Australia will invest a further $A6 million into studying the Hendra virus following an increase in horse infections, and this week's announcement of a case in a dog.
The Australian Animal Health Laboratory in Geelong confirmed the dog case this week, with Queensland chief veterinary officer, Dr Rick Symons, describing it as an unprecedented situation.
The deadly bat-borne virus has killed 14 horses in little more than a month in Queensland and New South Wales, in the worst string of cases since the disease was first identified in 1994.
The virus is able to make the jump into humans once it infects horses. Of the seven known cases in humans since 1994, four have proved fatal. The last two fatalities were equine veterinarians.
Queensland Premier Anna Bligh and New South Wales Premier Barry O'Farrell today announced an extra $A6 million would be spent over the next three years to accelerate Hendra virus research.
Bligh announced the funding after meeting with internationally renowned Hendra scientists and key members of the Hendra Virus Taskforce in Brisbane today.
"The increase in Hendra incidents this year and yesterday's announcement of a positive case in a dog has raised new questions and challenges for our scientists," Bligh said.
The extra spending would ramp up vital research and help improve understanding of how to respond to the Hendra virus, she said.
The taskforce has identified three main research questions which need answering:
- Why does the virus spill-over from flying foxes?
- How are horses and other animals exposed to Hendra Virus?
- Why is there such a spike in cases this year?
"Queensland and New South Wales have committed funding of $A3 million each to build on and accelerate the research already under way into how the virus transmits from flying foxes," Bligh said.
"The Queensland Government has already committed $A1.5 million over three years to the Queensland Centre for Emerging Infectious Diseases for Hendra research and $A300,000 to the Australian Animal Health Laboratory to develop a horse vaccine."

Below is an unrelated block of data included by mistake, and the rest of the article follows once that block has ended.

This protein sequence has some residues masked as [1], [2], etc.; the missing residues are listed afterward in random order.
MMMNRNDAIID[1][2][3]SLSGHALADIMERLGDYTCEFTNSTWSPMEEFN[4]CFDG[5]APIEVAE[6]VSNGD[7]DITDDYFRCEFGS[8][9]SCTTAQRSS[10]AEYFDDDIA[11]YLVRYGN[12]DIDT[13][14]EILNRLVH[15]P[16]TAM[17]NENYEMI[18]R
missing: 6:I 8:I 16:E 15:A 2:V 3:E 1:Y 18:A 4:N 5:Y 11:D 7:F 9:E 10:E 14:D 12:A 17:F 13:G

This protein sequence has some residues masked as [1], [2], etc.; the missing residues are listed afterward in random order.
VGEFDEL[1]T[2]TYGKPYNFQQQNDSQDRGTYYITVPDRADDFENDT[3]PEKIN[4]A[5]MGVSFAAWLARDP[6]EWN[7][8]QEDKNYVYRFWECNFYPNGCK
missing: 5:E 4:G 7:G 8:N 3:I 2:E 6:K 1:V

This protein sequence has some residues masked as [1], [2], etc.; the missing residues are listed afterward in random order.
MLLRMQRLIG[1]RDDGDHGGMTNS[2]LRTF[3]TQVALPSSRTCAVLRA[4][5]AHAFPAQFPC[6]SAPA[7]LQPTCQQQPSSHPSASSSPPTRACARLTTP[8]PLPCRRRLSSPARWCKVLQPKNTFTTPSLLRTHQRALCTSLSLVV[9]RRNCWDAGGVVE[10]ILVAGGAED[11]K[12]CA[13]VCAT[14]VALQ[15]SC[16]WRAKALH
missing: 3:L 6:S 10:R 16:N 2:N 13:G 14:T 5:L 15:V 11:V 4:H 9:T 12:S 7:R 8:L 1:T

She said the fresh funding quadruples research dollars to a pool of $A7.8 million from Queensland and New South Wales.
"This year we have seen an increase in the number of confirmed cases of Hendra virus infection and our analysis of local flying fox populations show a rise in the number of flying foxes carrying the virus," she said.
"This additional funding will allow us to increase our understanding of why this may be happening and also how the disease is transmitted."
The new research will include:
- Improving understanding even further on how the disease behaves in flying fox colonies - through mapping age and immunity structures within colonies and monitoring the stress of a colony by testing steroid levels in urine.
- How horses and flying foxes interact, through further monitoring of flying fox and other animal behaviour at night, with more infra-red cameras in more locations throughout Queensland and New South Wales.
- How environmental factors, such as food availability, temperature and rainfall impact on the likelihood of the disease "spilling over" from flying foxes to animals.
- A better understanding of what is driving flying fox movements, including the impact of extreme climatic events, using satellite tracking and other remote sensing techniques.
- Further laboratory studies to investigate the susceptibility and transmission of Hendra virus in domestic species.
Bligh said in time, the research could lead to the development of a model that may help predict the risk of Hendra virus occurring and further improve the advice given to veterinarians and horse owners to prevent infection of horses and humans.
"If we can better understand what is occurring, we can put in place strategies to prevent disease in horses and, in turn, reduce the risk to people," she said.
"We already know that flying foxes are attracted to particular types of trees and that the virus is likely to be transmitted through flying fox excretions.
"Consequently, we have provided advice to horse owners on how to feed and house their animals, as well as how to design their properties and what to plant to minimise the potential contact between flying foxes and horses."